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Darwin Awards
1993 At-Risk Survivor
Email a Friend Although the stupidity displayed in the following tales stops short of the ultimate sacrifice, we salute the spirit and innovation shown in these misadventures. Next
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Scrotum Self-Repair  
1991 At-Risk Survivor
Confirmed True by Darwin

One morning I was called to the emergency room by the head ER nurse. She directed me to a patient who had refused to describe his problem other then to say that he "needed a doctor who took care of men's troubles." The patient, about 40, was pale, febrile, and obviously uncomfortable, and had little to say as he gingerly opened his trousers to expose a bit of angry red and black-and-blue scrotal skin.

After I asked the nurse to leave us, the patient permitted me to remove his trousers, shorts, and two or three yards of foul-smelling, stained gauze wrapped about his scrotum, which was swollen to twice the size of a grapefruit and extremely tender. A jagged zig-zag laceration, oozing pus and blood, extended down the left scrotum.

Amid the matted hair, edematous skin, and various exudates, I saw some half-buried dark linear objects and asked the patient what they were. Several days earlier, he replied, he had injured himself in the machine shop where he worked, and had closed the laceration himself with a heavy-duty stapling gun. The dark objects were one-inch staples of the type used in putting up wallboard.

We x-rayed the patients scrotum to locate the staples; admitting him to the hospital; and gave him tetanus antitoxin, a broad-spectrum antibacterial therapy, and hexachlorophene sitz baths prior to surgery the next morning.

The procedure consisted of exploration and debridement of the left side of the scrotal pouch. Eight rusty staples were retrieved, and the skin edges were trimmed and freshened. The left testis had been avulsed and was missing. The stump of the spermatic cord was recovered at the inguinal canal, debrided, and the vessels ligated properly, though not much of a hematoma was present. Through-and through Penrose drains were sutured loosely in site, and the skin was loosely closed.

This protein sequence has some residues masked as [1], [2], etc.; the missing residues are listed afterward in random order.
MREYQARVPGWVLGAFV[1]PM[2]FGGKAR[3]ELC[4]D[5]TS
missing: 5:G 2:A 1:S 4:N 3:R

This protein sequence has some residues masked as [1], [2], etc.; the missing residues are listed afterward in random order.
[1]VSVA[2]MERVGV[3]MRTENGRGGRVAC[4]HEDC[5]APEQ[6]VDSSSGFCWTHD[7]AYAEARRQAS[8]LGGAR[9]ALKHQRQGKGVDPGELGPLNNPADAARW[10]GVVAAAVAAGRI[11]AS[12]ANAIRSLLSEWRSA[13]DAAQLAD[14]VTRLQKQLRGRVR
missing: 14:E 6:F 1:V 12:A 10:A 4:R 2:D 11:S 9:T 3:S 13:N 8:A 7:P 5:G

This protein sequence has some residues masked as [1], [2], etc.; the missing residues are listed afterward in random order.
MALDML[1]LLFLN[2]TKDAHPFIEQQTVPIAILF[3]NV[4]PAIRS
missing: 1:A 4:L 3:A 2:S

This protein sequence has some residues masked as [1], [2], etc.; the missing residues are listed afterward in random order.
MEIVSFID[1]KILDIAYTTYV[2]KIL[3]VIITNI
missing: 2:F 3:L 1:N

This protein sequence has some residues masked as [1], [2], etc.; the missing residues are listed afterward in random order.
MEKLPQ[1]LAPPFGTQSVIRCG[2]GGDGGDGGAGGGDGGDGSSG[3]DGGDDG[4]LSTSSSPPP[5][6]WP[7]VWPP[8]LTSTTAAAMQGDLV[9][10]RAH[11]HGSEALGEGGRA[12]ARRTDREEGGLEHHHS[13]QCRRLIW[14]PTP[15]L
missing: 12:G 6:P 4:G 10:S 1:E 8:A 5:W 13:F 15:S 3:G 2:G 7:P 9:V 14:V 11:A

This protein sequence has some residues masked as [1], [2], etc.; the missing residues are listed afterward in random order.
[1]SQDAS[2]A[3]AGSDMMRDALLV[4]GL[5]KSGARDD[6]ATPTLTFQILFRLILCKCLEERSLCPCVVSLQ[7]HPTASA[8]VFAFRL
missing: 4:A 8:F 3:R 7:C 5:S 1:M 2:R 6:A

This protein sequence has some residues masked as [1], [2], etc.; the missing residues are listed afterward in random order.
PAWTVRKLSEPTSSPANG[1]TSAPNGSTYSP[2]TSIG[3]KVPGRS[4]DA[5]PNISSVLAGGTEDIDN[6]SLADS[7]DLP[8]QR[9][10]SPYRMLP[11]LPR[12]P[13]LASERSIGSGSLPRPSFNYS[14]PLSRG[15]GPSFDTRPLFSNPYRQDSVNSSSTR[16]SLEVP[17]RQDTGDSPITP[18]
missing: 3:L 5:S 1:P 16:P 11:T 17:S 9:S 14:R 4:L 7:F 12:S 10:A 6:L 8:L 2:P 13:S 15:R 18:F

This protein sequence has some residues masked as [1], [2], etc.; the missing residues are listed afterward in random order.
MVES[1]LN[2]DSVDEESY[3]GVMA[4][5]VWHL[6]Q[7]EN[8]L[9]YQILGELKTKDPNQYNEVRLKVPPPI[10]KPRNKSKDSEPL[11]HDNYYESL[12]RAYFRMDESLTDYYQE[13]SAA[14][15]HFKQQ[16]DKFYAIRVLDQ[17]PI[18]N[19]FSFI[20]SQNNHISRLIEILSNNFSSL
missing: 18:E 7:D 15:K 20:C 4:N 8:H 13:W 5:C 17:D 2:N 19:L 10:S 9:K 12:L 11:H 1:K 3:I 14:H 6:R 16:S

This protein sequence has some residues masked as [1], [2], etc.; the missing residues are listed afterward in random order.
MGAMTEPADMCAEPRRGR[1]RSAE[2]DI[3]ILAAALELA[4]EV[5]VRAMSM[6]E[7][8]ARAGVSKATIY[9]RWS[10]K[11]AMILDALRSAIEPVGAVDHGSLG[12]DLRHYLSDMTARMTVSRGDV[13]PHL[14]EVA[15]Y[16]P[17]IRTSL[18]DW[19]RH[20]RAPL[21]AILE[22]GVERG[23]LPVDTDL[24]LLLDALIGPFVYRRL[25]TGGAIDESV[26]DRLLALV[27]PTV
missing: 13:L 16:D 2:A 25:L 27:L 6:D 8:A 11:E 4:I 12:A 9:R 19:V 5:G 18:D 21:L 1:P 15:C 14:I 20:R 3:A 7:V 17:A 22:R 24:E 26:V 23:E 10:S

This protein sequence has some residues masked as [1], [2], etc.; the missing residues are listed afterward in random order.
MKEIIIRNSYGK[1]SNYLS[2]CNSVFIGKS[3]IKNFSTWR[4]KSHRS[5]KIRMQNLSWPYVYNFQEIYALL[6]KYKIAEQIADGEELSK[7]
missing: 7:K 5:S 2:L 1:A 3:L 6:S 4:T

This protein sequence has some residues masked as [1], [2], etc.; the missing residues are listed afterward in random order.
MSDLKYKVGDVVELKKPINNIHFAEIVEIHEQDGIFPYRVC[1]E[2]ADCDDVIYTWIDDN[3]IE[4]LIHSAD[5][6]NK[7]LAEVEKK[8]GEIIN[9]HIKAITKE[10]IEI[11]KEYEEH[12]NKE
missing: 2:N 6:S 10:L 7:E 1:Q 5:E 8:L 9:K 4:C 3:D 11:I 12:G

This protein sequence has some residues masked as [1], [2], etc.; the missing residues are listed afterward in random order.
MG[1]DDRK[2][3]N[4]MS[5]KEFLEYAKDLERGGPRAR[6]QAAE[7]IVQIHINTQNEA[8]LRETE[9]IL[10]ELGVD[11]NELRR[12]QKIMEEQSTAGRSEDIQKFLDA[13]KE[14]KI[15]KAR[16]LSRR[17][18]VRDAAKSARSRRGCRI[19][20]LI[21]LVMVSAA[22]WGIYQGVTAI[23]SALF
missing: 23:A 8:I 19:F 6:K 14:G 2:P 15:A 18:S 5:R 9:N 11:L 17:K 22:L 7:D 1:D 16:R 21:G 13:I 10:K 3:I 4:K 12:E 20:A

Convalescence was uneventful, and before his release from the hospital less then a week later, the patient confided the rest of his story to me.

An unmarried loner, he usually didn't leave the machine shop at lunchtime with his co-workers. Finding himself alone, he had begun the regular practice of masturbating by holding his penis against the canvas drive-belt of a large floor-based piece of running machinery. One day, as he approached orgasm, he lost his concentration and leaned too close to the belt. When his scrotum suddenly became caught between the pulley-wheel and the drive-belt, he was thrown into the air and landed a few feet away. Unaware that he had lost his left testis, and perhaps too stunned to feel much pain, he stapled the wound closed and resumed work.

I can only assume he abandoned this method of self-gratification.

By Dr. William A. Morton, Jr. MD, a retired urologist residing in West Chester, Pennsylvania.

DarwinAwards.com © 1994 - 2012
Submitted by: Bruce A. McCausland, Dennis Golchert, Robert Christopher
Reference: Reference: Medical Aspects of Human Sexuality, July 1991

A Reader Comment
"I was reading the book when I noticed a detail that slipped through the cracks. This one little detail makes Scrotum Repair Man a Darwin Award winner, and not just an At-Risk Survivor. Correct me if I'm worng, but doesn't the ability to reproduce lie solely withing the left testicle, the very one which this man lost? This is why the left testicle normally lies slightly lower than the right, and cancer of the right testicle is less severe. Therefore this man cannot reproduce, and should be given the full Darwin Award."

Darwin Responds
"No that's not true, both testicles produce sperm. One is higher than the other so it can slide over it more easily when a man puts his legs together."

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